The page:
the chimney. It was conceded that undoubtedly a crisis was near at hand,
that the republic had now reached its limit, and that, instead of five
directors, only three would be elected, and that, without any doubt,
Bonaparte would be one of the three.

"Yes," cried Sieyes, with animation, "I am for General Bonaparte, for of
all military men he is the most civil; but then I know very well what
is in reserve for me: once elected, the general, casting aside his two
colleagues, will do as I do now." And Sieyes, standing between Canabis
and Joseph, placed his two arms on their shoulders, then, pushing them
with a powerful jerk, he leaped forward and bounded into the middle
of the room, to the great astonishment of his guests, who knew not the
cause of this gymnastic performance of the abbe. [Footnote: "Memoires du
Roi Joseph," vol. i., p. 77.]

The other directors were also conscious of this movement of Bonaparte,
and they secretly resolved to save themselves by causing his ruin.
Either the Directory or Bonaparte had to fall! One had to perish, that
the other might have the power! In order that the Directory might exist,
Bonaparte must fall.

The Directory had secretly come to this conclusion on Bonaparte's
return. They were fully aware that a daring act alone could save them,
and they were determined not to shrink from it.

The deed was to take place on the 2d Brumaire. On that day he was to be
arrested, and accused of having premeditated a coup d'etat against the
Directory. Indeed, one M. de Mounier had come to Director Gohier and had
denounced Bonaparte, whom he positively knew was conspiring to destroy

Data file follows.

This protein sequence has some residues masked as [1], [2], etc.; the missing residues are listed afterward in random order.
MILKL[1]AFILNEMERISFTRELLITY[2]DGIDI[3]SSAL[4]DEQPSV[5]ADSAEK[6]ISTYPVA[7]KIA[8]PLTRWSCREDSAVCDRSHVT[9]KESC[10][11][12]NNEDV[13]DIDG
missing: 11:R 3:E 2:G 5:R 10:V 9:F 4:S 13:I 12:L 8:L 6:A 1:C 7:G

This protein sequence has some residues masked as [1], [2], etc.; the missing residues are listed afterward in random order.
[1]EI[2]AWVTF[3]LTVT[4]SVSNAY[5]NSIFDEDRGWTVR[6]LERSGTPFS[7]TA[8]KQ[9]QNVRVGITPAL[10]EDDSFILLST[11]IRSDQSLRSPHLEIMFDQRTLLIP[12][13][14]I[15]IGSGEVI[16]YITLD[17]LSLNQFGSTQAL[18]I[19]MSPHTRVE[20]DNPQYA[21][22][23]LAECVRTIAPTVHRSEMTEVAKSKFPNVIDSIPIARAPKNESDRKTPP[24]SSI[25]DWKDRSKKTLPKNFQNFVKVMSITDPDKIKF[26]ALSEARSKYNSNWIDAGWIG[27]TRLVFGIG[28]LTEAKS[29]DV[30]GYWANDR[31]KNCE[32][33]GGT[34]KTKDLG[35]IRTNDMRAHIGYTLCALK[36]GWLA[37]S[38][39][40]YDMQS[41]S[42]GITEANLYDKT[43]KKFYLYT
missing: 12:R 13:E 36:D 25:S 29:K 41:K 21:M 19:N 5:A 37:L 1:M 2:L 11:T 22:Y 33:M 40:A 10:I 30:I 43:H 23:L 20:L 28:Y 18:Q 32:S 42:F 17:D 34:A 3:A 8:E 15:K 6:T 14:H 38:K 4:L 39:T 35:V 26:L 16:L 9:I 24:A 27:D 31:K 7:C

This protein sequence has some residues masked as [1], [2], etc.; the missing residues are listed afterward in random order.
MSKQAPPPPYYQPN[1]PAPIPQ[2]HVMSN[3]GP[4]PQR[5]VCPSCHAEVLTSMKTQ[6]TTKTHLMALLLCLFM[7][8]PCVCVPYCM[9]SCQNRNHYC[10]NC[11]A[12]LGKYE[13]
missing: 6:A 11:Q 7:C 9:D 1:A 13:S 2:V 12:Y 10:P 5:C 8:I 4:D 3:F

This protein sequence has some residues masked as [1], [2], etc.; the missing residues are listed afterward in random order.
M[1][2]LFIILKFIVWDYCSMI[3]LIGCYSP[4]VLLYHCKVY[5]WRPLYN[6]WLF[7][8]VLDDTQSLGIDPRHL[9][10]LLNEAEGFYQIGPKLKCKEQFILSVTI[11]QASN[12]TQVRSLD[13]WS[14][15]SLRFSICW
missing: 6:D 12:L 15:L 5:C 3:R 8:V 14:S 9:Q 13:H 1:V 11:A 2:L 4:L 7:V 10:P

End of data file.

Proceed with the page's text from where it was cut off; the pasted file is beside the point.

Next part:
the existing government. Gohier received these accusations with much
gravity, and sent at once for the other directors to hasten to him,
but only one, Moulins, was then in Paris to answer Gohier's summons. He
came, and after a long conference both directors agreed that the next
day they would have Bonaparte arrested on his return to Paris from
Malmaison, where they knew he was to give a large banquet that day. They
sent for the chief of police, and quietly gave him the order to station
himself the next day with twelve resolute men on the road to Malmaison,
and to arrest Bonaparte as he should drive that evening toward Paris.

On this very day Josephine, who did not wish to be present at the
banquet of gentlemen in Malmaison, had come to Paris to attend a party
at the house of one of her friends. The conversation went on; they
talked and jested, when a gentleman near Josephine told a friend that
some striking event would probably take place that day in Paris, for he
had just now met a friend who held an important office in the police. He
had invited him to go to the theatre, but he declined, stating that he